How To Live in the Present

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Because most people get depressed from time to time, there is that endless question if depression is indeed a illness. The answer is: yes. The clinical one, that is. It has been stated that about one out of eight United States residents will likely become clinically depressed. Some experience it once in a lifetime, while others can have multiple episodes.

This kind of is a fact: if a person gets depressed initially, there is a 50 percent chance that this individual will fall to the same predicament over again. And come the 2nd time, you will find the threat that he will go to a third depressing episode.

Manic depression is a real illness as it involves the mental, emotional and even physical function of the person. It is not only a transitive sad feeling that will go away when one wants it to. There are symptoms and signs as well as corresponding treatment. If not managed properly and soon, it may escalate to worse conditions. Similar to other illness, depressive disorder has also variations.

There are three types of manic disorders: major depressive disorder, bipolar disorder and dysthymic disorder.

Major depression is a culmination of all of the symptoms and signs that intervene with one’s capability to take action normally. It could happen once, but continious episodes are possible.

Its less severe counterpart is dysthymia which is characterized by similar symptoms of serious depression, only they don’t totally interfere with one’s activities. A person who has dysthymic disorder can suffer major major depression sometime during his lifetime.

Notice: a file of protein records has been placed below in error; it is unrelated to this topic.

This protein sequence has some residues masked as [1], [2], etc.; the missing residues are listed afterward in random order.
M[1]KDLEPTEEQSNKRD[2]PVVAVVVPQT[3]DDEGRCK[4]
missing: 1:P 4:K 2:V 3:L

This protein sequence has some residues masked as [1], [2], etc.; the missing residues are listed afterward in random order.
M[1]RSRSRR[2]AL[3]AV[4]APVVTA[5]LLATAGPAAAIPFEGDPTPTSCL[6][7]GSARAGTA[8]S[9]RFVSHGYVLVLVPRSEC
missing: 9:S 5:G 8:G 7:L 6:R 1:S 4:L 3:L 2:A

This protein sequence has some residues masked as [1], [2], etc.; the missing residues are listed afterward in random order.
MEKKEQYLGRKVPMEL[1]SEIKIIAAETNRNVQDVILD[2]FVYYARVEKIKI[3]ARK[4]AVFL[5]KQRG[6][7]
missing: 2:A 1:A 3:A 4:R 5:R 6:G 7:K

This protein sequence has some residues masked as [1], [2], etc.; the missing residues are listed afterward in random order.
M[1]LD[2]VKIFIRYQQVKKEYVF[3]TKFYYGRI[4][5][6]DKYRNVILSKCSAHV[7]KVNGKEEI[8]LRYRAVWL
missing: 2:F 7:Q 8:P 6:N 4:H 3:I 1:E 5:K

Bipolar disorder is also a type of major depression that involves drastic feeling changes, from being very high one minute to severely depressed another minute. The mania cycle may make the person hyper and overenthusiastic but it transforms as soon as the depressed cycle hits. The stressed out cycle encompasses all the symptoms of depression.

Mainly because depression is a disease, there are symptoms. Again, they are the following:

1. Continious “empty” feeling

2. Unbelievable hopelessness

3. Feeling guilty and worthless all the time

4. Lack or loss of interests in activities that used to bring joy to the person and this includes sex.

5. Dominant fatigue

6. Has a difficult time {making|taking decisions

7. Development of rest problems

8. Loss of appetite and drastic weight change or reduction

9. Suicidal attempts plus thoughts.

10. Pronounced frustration

11. Physical aches and pains that contain no physiological basis

Fortunately at the end of this dark tunnel called depression, there is great hope. Treatment is gotten in three types: psychiatric therapy, antidepressant medicine and the mixture of both. There are also times when electroconvulsive therapy (ECT) and light therapy are use.

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